• definition [string] - optional definition of function which will be created with same name as trigger

Reverse Operation: dropTrigger


pgm.dropTrigger( table_name, trigger_name, drop_options )

Drop a trigger - postgres docs

Arguments:

  • table_name [string] - name of the table where the trigger lives
  • trigger_name [string] - name of the the trigger to drop
  • drop_options [object] - options:
    • ifExists [boolean] - drops trigger only if it exists
    • cascade [boolean] - drops also dependent objects

pgm.renameTrigger( table_name, old_trigger_name, new_trigger_name )

Rename a trigger - postgres docs

Arguments:

  • table_name [string] - name of the table where the trigger lives
  • old_trigger_name [string] - old name of the trigger
  • new_trigger_name [string] - new name of the trigger

Schema Operations

pgm.createSchema( schema_name, schema_options )

Create a new schema - postgres docs

Arguments:

  • schema_name [string] - name of the new schema
  • schema_options [object] - options:
    • ifNotExists [boolean] - adds IF NOT EXISTS clause
    • authorization [string] - alternative user to own new schema

Reverse Operation: dropSchema


pgm.dropSchema( schema_name, drop_options )

Drop a schema - postgres docs

Arguments:

  • schema_name [string] - name of the the schema to drop
  • drop_options [object] - options:
    • ifExists [boolean] - drops schema only if it exists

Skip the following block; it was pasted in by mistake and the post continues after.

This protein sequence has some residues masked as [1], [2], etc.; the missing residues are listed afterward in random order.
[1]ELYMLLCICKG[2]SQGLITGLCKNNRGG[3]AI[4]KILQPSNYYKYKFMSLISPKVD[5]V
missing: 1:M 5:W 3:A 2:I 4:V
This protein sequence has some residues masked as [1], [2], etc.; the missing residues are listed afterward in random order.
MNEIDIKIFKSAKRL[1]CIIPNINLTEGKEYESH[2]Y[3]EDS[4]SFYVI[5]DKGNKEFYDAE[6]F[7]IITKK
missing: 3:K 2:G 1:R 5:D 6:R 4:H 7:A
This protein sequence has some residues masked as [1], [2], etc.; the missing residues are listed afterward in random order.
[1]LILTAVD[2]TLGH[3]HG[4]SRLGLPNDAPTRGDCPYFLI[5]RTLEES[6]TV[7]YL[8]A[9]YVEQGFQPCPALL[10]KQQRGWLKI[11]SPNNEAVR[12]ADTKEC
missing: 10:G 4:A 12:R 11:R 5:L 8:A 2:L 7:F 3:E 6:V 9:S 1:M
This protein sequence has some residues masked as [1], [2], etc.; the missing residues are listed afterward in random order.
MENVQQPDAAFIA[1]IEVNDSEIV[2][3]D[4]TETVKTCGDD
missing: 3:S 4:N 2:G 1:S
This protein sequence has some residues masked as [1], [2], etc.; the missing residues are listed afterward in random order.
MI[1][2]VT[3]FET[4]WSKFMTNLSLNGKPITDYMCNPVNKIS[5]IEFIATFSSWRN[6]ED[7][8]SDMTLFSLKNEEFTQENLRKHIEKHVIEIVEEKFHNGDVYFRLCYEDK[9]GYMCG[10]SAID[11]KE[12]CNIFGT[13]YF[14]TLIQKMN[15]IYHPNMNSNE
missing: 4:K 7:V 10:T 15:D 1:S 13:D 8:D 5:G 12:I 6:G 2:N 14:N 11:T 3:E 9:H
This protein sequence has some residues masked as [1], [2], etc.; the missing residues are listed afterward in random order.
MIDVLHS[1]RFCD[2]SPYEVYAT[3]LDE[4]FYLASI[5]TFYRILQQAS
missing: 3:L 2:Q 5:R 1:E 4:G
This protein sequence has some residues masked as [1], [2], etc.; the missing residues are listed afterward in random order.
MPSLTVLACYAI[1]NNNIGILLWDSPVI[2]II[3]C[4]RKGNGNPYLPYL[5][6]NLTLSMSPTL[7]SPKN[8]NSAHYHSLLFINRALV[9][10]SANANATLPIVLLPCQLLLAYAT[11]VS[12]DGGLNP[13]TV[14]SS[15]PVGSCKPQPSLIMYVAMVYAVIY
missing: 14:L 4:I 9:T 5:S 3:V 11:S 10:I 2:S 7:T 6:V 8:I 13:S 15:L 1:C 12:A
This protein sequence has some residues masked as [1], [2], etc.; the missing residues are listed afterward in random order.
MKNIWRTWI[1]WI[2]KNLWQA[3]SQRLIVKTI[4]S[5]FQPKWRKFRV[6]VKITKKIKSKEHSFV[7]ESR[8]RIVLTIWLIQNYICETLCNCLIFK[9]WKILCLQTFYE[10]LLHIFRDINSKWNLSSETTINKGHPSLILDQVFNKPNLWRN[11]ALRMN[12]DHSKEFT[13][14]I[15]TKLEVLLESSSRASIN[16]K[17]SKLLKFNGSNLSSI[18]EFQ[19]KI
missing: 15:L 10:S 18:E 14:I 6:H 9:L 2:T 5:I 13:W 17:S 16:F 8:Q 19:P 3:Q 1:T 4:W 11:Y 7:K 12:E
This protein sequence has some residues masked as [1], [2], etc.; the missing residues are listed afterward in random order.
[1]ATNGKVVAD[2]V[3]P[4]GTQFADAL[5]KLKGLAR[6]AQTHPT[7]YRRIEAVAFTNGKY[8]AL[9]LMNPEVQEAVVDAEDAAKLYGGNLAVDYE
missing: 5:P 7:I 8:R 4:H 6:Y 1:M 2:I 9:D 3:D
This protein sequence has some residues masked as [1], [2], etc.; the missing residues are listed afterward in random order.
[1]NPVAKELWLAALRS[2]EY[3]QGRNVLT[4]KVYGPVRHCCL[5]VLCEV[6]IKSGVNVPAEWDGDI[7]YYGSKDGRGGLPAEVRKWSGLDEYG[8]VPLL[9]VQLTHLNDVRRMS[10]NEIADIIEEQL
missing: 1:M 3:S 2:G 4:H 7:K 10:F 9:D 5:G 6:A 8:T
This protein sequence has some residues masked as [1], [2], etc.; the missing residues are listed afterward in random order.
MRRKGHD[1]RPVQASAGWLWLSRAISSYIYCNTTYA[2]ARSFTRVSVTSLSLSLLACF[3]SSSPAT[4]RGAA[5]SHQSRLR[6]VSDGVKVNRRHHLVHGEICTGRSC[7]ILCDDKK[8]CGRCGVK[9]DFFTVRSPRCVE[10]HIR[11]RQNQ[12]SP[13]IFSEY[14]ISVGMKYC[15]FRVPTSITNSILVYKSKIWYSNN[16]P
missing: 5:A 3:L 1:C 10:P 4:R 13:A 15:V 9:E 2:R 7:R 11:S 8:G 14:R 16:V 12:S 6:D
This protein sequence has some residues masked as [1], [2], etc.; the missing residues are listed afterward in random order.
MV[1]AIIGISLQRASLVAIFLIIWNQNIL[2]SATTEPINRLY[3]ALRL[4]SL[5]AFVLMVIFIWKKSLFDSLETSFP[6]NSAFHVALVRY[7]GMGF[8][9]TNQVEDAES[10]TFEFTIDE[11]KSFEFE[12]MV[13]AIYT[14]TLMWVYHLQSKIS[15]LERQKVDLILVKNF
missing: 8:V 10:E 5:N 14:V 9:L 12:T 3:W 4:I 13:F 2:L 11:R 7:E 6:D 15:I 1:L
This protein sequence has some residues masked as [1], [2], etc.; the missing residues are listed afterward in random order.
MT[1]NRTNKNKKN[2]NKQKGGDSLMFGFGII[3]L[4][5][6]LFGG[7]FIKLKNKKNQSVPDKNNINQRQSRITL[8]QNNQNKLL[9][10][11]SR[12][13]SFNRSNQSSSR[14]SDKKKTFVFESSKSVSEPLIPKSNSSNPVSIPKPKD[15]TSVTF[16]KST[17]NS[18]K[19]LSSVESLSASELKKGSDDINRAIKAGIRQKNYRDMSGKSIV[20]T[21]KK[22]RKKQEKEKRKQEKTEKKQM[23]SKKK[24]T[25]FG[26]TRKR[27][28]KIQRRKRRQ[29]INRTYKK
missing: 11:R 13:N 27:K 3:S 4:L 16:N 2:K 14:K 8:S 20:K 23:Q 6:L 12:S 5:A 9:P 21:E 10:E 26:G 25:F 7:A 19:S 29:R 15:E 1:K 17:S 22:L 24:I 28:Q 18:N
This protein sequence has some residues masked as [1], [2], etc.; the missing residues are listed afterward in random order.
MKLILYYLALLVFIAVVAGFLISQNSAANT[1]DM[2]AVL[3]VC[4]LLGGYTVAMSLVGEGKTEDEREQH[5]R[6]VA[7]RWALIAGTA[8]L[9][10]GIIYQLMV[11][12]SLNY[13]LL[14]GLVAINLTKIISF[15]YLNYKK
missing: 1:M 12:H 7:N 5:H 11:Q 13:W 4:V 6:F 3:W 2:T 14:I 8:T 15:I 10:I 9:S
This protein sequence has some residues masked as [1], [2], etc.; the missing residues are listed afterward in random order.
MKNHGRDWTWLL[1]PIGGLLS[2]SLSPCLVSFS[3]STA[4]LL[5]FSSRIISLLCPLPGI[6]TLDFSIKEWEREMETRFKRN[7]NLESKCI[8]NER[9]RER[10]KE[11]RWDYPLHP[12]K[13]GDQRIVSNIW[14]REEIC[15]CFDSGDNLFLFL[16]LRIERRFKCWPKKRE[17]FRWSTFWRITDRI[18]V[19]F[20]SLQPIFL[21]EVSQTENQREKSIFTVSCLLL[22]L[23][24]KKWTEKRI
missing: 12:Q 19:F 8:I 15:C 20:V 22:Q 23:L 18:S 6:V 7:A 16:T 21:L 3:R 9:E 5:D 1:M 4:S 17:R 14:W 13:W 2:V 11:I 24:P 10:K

• cascade [boolean] - drops also dependent objects

pgm.renameSchema( old_schema_name, new_schema_name )

Rename a schema - postgres docs

Arguments:

  • old_schema_name [string] - old name of the schema
  • new_schema_name [string] - new name of the schema

Miscellaneous Operations

pgm.sql( sql )

Run raw sql -- with some optional very basic mustache templating

Arguments:

  • sql [string] - SQL query to run
  • args [object] - (optional) key/val of arguments to replace

pgm.func( sql )

Inserts raw string, which is not escaped

e.g. pgm.func('CURRENT_TIMESTAMP') to use in default option for column definition

Arguments:

  • sql [string] - string to not be escaped

Column Definitions

The createTable and addColumns methods both take a columns argument that specifies column names and options. It is a object (key/value) where each key is the name of the column, and the value is another object that defines the options for the column.

  • type [string] - data type (use normal postgres types)
  • collation [string] - collation of data type
  • unique [boolean] - set to true to add a unique constraint on this column
  • primaryKey [boolean] - set to true to make this column the primary key
  • notNull [boolean] - set to true to make this column not null
  • default [string] - adds DEFAULT clause for column
  • check [string] - sql for a check constraint for this column
  • references [string] - a table name that this column is a foreign key to
  • onDelete [string] - adds ON DELETE constraint for a reference column
  • onUpdate [string] - adds ON UPDATE constraint for a reference column
  • match [string] - FULL or SIMPLE

Data types & Convenience Shorthand